Furthermore, it questions the cost-effectiveness and GHG efficiency of transporting impressive volumes of very low-weight raw materials - such as straw - towards very large-scale economy processing plants. It stresses that while ligno-cellolusic resources such as straw are considered to be "0" value-purchase raw materials – thus cutting production cost estimates – "it is clear that, if the technology were to be employed on a large scale, straw would become an economic good with much higher prices."
It adds that present technologies, such as biodiesel, already offer "very important advantages in terms of reduced GHG emissions, security of supply and rural development" and that the focus should lie on finding alternative raw materials to improve their environmental impact and price competitiveness.
The European Bioethanol Fuel Association (eBIO) on the other hand endorses a definition of second-generation biofuels based on the type of raw materials that they are made with. It recommends setting a minimum EU production target for cellulose bioethanol, for instance 1 billion litres by 2012, and proposes altering current support measures for energy crops in order to make growing crops for second-generation biofuels more attractive. "A strong boost will be achieved if we enter the stage where bioethanol fuel production is dominated by second-generation biofuels".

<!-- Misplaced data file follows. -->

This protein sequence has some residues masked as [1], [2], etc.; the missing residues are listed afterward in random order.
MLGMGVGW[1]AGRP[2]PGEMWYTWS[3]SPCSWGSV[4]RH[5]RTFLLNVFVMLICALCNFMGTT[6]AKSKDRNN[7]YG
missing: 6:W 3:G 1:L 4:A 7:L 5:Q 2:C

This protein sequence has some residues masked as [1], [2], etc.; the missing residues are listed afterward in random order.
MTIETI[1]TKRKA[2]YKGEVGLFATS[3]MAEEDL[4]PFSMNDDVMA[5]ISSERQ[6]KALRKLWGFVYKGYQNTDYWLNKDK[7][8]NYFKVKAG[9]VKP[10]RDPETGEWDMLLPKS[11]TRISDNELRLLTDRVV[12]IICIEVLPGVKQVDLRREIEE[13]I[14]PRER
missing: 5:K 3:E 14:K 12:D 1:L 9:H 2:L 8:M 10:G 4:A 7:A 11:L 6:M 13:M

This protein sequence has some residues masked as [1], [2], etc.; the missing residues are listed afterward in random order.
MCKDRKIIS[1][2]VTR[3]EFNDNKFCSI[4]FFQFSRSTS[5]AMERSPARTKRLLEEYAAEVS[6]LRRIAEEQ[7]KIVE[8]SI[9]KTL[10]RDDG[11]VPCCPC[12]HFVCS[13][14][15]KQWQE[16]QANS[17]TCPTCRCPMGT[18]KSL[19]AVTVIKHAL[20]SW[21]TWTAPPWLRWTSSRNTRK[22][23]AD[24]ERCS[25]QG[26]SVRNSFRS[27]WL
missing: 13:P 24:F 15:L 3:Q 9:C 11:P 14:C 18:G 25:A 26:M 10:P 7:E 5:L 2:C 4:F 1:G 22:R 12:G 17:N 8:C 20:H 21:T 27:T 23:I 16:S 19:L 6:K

The European Automobile Manufacturers Association (ACEA) said that EU harmonisation will be key in promoting the development and deployment of second-generation biofuels: "There should, as far as possible, be a consistent EU framework on taxation policy related to biofuels and vehicles that are specifically adapted to use such biofuels."
The association does not see any objection to promoting particular pathways, so long as incentives are "proportional to the real environmental benefits in terms of CO2 savings and the availability of the different pathways".
Dr Thomas Schlick, managing director of the German Automobile Industry Federation (VDA) added: "BtL is one of the most promising renewable energy technologies for fuels. Thanks to their large potential for CO2 savings and increased efficiency, BtL fuels can make a crucial contribution to improving the climatic balance of transport." Furthermore, he noted: "BtL fuels are completely compatible with today's engines as well as future engine generations."
Global conservation organisation WWF acknowledges that the use of forest material for energy will allow higher yields, greater C02 emission savings, and require fewer inputs than agricultural energy crops such as sugar beet, oil seed rape or wheat. "However, they are not in themselves the answer. As with other agricultural crops, to reap their greatest environmental benefit, best practice in their production must be ensured. Non-use of best practices, such as intensive input use and complete harvesting of the resource could, for example, require a greater energy input than that generated from the processing of the resource", it warned.